On January 8, 2015, the Court of Appeals issued its decision in Dr. Michael B. Shapiro v. Rick Vanden Heuvel CPA, et al., 2014AP1338, reinforcing the longstanding principle that claims of fraud must be supported by specific allegations in the complaint.
Dr. Shapiro alleged in his Complaint that the defendants, Rick Vanden Heuvel and Dan McGown (and their accounting firm), and attorneys Patrick Sweeney and Cory Buye (and their law firm), fraudulently induced him to make or maintain investments in companies controlled by an unnamed party, Christian Peterson, at times when the defendants were providing professional services to Mr. Peterson and his companies. Specifically, he alleged common law fraud, conversion, misrepresentation-intentional deceit, civil conspiracy, and violations of Wis. Stat. § 895.446 (action for property damage or loss caused by crime, based on alleged violations of Wis. Stat. § 943.20 (theft)). Dr. Shapiro did not make any claims directly against Mr. Peterson, but alleged that the defendants defrauded him in connection with his own investment in Mr. Peterson's controlled business entities.
The Complaint, which was over 100 paragraphs in length, alleged with specificity the series of investments Dr. Shapiro made, and alleged that Dr. Shapiro lost money on the investments when, as one example, a company he invested in defaulted on loans and was dissolved. The Complaint also alleged the following:
“10. At all times relevant, Defendants knew or had reason to know that Peterson had… serious addiction[s] to alcohol and gambling; and that unless [the defendants] enabled and facilitated Peterson's gross mismanagement and self-dealing related to the entities owned in part and controlled by him, Peterson would no longer engage [the defendants] to provide professional services to him and to those business entities, in exchange for which professional services defendants received compensation substantially in excess of the value thereof.”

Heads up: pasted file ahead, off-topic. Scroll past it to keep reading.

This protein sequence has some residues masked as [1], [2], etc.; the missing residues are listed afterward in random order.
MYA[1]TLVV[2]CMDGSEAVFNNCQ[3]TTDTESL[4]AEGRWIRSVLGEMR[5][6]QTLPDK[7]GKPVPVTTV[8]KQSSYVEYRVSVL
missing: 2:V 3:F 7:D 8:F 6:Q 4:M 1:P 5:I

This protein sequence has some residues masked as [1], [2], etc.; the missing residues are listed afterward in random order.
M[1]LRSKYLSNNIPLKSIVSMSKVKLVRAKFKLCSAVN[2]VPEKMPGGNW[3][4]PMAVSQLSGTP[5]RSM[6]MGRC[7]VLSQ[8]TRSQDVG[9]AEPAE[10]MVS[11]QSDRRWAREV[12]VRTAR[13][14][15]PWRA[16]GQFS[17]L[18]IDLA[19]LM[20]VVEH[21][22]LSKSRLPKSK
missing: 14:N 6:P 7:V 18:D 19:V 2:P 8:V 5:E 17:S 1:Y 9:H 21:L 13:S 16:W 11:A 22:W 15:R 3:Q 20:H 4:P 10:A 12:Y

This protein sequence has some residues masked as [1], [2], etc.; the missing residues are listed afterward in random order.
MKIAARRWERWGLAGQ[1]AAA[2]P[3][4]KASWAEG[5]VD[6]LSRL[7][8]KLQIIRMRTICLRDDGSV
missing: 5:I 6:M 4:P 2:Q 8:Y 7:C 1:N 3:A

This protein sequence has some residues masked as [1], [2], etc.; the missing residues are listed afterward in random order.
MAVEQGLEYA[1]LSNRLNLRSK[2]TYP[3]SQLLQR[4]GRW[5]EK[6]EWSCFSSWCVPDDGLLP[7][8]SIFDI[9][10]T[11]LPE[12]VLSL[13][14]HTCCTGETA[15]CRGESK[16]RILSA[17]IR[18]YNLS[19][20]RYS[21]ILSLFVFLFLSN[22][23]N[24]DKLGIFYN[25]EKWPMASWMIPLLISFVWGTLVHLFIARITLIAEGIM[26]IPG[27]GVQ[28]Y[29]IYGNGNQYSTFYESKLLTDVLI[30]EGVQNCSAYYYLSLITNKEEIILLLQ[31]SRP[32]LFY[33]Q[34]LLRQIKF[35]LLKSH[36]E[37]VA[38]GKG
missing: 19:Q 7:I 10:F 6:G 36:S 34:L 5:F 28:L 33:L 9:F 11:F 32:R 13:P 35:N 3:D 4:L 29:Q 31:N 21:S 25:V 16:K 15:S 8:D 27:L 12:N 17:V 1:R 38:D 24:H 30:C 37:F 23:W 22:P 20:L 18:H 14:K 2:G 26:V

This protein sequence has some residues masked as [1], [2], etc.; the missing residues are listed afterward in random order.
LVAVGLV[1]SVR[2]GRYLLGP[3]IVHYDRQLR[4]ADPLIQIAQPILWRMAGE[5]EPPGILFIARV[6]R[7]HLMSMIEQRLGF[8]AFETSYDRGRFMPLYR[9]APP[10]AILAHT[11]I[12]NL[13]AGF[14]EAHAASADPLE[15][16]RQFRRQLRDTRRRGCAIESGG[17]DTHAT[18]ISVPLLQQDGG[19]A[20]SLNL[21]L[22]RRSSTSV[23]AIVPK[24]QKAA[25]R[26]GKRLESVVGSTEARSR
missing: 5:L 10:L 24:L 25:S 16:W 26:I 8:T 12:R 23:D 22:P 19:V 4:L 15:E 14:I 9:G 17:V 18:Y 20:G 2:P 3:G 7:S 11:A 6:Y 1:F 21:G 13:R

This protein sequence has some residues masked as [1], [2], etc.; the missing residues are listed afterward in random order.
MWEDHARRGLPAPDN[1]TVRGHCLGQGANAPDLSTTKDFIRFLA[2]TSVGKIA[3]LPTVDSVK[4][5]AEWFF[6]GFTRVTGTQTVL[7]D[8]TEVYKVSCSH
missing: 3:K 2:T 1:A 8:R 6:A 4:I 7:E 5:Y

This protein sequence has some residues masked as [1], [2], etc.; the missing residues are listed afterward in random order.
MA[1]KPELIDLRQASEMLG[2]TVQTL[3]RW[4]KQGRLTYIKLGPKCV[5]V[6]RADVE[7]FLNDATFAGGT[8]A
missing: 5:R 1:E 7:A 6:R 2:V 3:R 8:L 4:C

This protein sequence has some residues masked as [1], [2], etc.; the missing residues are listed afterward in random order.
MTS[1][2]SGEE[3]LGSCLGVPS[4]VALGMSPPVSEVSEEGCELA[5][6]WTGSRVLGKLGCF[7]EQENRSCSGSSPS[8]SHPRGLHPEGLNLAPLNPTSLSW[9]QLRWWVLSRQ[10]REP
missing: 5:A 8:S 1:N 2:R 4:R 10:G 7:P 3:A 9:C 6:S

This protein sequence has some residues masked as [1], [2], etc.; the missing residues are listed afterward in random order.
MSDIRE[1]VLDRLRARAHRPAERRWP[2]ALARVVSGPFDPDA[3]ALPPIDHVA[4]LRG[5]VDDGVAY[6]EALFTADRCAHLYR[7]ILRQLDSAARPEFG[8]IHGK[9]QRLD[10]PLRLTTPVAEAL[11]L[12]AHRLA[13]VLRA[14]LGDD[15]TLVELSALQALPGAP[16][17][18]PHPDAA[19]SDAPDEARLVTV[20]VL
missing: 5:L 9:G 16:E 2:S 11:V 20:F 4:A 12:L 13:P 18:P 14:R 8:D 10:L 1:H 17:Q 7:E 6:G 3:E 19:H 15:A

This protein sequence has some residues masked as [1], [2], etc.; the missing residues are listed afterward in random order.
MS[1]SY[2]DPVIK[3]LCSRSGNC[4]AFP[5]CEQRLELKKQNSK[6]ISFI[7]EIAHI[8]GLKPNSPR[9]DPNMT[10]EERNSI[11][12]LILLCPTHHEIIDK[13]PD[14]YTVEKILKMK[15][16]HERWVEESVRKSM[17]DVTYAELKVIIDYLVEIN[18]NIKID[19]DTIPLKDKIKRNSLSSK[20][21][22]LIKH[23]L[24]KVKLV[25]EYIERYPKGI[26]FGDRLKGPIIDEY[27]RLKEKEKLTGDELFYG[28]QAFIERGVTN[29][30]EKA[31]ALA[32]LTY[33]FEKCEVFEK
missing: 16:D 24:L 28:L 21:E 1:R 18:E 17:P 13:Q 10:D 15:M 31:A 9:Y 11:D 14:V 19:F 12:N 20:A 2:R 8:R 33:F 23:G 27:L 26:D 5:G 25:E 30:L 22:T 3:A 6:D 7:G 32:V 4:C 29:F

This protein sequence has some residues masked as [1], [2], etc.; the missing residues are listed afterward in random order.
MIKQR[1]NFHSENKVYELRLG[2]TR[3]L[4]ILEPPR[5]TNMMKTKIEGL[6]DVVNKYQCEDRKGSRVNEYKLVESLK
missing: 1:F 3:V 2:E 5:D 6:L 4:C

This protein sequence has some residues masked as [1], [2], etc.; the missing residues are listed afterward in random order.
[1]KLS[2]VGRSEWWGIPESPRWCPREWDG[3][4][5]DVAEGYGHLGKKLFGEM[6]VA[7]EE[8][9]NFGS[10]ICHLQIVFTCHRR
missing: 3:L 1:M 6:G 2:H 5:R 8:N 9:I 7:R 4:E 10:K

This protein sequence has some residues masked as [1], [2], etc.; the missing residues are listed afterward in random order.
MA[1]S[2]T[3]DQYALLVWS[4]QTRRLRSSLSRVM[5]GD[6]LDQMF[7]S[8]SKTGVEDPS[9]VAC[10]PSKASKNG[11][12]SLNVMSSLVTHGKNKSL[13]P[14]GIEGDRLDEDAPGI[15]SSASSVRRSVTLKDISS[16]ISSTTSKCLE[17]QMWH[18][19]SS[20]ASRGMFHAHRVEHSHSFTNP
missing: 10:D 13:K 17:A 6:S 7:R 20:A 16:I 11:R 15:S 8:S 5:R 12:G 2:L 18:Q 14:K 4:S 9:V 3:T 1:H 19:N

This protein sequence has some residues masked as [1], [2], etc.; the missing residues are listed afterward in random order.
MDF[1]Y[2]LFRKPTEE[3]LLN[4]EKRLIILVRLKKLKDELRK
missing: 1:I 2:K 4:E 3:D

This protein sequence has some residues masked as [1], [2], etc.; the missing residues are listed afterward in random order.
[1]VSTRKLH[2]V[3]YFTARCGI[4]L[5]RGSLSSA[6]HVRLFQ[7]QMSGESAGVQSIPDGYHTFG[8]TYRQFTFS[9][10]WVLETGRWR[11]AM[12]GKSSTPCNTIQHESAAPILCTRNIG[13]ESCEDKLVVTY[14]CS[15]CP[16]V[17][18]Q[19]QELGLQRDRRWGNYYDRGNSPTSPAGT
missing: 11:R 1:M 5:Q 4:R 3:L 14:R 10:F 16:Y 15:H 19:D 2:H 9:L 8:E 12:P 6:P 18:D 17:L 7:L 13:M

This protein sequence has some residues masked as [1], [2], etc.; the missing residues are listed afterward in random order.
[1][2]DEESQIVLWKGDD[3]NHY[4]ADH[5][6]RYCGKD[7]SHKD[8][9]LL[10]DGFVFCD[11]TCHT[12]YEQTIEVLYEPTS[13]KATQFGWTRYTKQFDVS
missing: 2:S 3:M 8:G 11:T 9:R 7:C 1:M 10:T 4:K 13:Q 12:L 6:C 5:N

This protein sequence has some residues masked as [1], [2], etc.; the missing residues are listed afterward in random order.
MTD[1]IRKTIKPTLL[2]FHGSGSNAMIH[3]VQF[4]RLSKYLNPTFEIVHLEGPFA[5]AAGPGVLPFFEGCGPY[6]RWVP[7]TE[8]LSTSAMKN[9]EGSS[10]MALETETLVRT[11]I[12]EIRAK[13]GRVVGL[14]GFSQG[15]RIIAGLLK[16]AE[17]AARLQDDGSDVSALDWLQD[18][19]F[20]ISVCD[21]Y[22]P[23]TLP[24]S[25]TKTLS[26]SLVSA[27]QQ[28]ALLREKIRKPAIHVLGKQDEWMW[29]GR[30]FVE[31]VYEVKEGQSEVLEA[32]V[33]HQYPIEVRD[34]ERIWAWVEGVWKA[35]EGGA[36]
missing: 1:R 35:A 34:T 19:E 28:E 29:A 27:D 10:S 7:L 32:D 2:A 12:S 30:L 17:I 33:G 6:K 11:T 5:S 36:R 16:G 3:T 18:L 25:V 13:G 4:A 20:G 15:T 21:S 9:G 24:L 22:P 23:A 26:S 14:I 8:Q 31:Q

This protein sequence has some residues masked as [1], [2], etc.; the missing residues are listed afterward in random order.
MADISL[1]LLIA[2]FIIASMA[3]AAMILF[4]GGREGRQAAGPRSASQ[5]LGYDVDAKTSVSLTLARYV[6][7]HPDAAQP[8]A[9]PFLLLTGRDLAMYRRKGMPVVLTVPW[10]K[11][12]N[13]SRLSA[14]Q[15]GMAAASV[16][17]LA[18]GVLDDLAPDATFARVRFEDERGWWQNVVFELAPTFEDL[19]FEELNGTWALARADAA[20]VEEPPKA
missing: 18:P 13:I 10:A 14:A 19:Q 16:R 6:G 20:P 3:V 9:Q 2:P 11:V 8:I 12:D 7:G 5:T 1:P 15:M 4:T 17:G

“11. At all times relevant, Defendants knew or had reason to know that in order for them to continue to benefit financially from the gross mismanagement and self-dealing related to Peterson's control of the business entities that [Peterson] owned in part and controlled, it was necessary for Dr. Shapiro to continue to invest substantial amounts into those business entities and to provide his personal guarantees to lenders that extended millions of dollars of credit thereto.”
According to the circuit court, the Complaint did not, however, allege with specificity any allegation “that either group of defendants [accountants or attorneys] were in any way covering up or not disclosing things that they knew about, and that Dr. Shapiro didn't or, with reasonable diligence, couldn't have easily found out.”[i] The circuit court, therefore, held that there were no facts to support the allegations of fraud, and dismissed the case on summary judgment. Dr. Shapiro appealed.
In determining whether summary judgment was properly awarded to the defendants, the Court of Appeals noted that “special rules apply” because the Complaint sounded in fraud.[ii] Pursuant to Wis. Stat. § 802.03(2), the circumstances constituting fraud must have been stated with particularity – the “who, what, when, where and how,” including “the time, place, and content of an alleged misrepresentation”.[iii] It has long been accepted that the purpose of this heightened pleading standard for allegations of fraud is to give defendants an opportunity to meaningfully respond to fraud allegations, and to discourage the filing of reputation-harming, meritless actions. It requires plaintiffs to conduct a pre-complaint investigation in sufficient depth to make sure that the allegation of fraud is supported by facts, rather than being merely defamatory and extortionate.